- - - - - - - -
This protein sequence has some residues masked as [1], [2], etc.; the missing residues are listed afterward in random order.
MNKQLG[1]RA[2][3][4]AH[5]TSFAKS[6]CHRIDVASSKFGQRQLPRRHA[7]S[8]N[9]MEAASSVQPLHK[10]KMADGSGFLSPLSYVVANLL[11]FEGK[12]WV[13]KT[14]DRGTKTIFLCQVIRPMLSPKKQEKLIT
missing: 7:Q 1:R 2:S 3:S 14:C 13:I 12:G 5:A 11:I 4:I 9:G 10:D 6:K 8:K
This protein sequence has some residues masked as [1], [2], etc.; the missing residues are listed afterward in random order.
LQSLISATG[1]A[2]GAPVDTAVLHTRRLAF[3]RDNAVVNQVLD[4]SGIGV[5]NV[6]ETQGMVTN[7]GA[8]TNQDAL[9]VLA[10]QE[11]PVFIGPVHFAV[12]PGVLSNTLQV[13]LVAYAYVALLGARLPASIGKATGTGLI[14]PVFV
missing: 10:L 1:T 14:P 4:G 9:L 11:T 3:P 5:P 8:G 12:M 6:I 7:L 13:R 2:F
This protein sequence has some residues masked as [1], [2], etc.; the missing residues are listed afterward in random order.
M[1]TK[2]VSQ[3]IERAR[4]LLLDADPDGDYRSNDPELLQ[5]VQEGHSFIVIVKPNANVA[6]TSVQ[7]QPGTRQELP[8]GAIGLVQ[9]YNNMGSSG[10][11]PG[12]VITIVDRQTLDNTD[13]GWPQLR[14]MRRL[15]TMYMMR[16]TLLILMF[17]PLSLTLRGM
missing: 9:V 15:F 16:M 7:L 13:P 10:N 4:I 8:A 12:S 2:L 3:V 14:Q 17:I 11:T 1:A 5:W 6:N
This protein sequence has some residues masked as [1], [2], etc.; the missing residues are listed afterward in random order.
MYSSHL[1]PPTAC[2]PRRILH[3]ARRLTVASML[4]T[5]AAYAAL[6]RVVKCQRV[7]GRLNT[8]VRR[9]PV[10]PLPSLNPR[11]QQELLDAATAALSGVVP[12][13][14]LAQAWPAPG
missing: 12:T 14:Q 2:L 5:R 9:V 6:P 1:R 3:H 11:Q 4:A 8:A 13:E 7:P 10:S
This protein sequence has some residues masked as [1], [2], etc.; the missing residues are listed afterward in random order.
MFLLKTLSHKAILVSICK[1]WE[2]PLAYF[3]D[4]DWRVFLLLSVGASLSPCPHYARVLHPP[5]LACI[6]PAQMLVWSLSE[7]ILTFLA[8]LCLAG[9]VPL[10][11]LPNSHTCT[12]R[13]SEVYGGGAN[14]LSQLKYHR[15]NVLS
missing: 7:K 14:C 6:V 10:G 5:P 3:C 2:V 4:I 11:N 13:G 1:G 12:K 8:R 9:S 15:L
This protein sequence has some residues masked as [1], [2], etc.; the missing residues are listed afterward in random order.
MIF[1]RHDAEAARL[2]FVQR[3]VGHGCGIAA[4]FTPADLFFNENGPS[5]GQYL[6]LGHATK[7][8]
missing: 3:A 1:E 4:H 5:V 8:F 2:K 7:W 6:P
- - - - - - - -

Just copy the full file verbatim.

This protein sequence has some residues masked as [1], [2], etc.; the missing residues are listed afterward in random order.
MNKQLG[1]RA[2][3][4]AH[5]TSFAKS[6]CHRIDVASSKFGQRQLPRRHA[7]S[8]N[9]MEAASSVQPLHK[10]KMADGSGFLSPLSYVVANLL[11]FEGK[12]WV[13]KT[14]DRGTKTIFLCQVIRPMLSPKKQEKLIT
missing: 7:Q 1:R 2:S 3:S 14:C 13:I 12:G 5:A 11:I 4:I 9:G 10:D 6:K 8:K
This protein sequence has some residues masked as [1], [2], etc.; the missing residues are listed afterward in random order.
LQSLISATG[1]A[2]GAPVDTAVLHTRRLAF[3]RDNAVVNQVLD[4]SGIGV[5]NV[6]ETQGMVTN[7]GA[8]TNQDAL[9]VLA[10]QE[11]PVFIGPVHFAV[12]PGVLSNTLQV[13]LVAYAYVALLGARLPASIGKATGTGLI[14]PVFV
missing: 10:L 1:T 14:P 4:G 9:L 11:T 3:P 5:P 8:G 12:M 6:I 7:L 13:R 2:F
This protein sequence has some residues masked as [1], [2], etc.; the missing residues are listed afterward in random order.
M[1]TK[2]VSQ[3]IERAR[4]LLLDADPDGDYRSNDPELLQ[5]VQEGHSFIVIVKPNANVA[6]TSVQ[7]QPGTRQELP[8]GAIGLVQ[9]YNNMGSSG[10][11]PG[12]VITIVDRQTLDNTD[13]GWPQLR[14]MRRL[15]TMYMMR[16]TLLILMF[17]PLSLTLRGM
missing: 9:V 15:F 16:M 7:L 13:P 10:N 4:I 8:A 12:S 2:L 3:V 14:Q 17:I 11:T 1:A 5:W 6:N
This protein sequence has some residues masked as [1], [2], etc.; the missing residues are listed afterward in random order.
MYSSHL[1]PPTAC[2]PRRILH[3]ARRLTVASML[4]T[5]AAYAAL[6]RVVKCQRV[7]GRLNT[8]VRR[9]PV[10]PLPSLNPR[11]QQELLDAATAALSGVVP[12][13][14]LAQAWPAPG
missing: 12:T 14:Q 2:L 5:R 9:V 6:P 1:R 3:H 11:Q 4:A 8:A 13:E 7:P 10:S
This protein sequence has some residues masked as [1], [2], etc.; the missing residues are listed afterward in random order.
MFLLKTLSHKAILVSICK[1]WE[2]PLAYF[3]D[4]DWRVFLLLSVGASLSPCPHYARVLHPP[5]LACI[6]PAQMLVWSLSE[7]ILTFLA[8]LCLAG[9]VPL[10][11]LPNSHTCT[12]R[13]SEVYGGGAN[14]LSQLKYHR[15]NVLS
missing: 7:K 14:C 6:V 10:G 5:P 3:C 2:V 4:I 11:N 13:G 1:G 12:K 8:R 9:S 15:L
This protein sequence has some residues masked as [1], [2], etc.; the missing residues are listed afterward in random order.
MIF[1]RHDAEAARL[2]FVQR[3]VGHGCGIAA[4]FTPADLFFNENGPS[5]GQYL[6]LGHATK[7][8]
missing: 3:A 1:E 4:H 5:V 8:F 2:K 7:W 6:P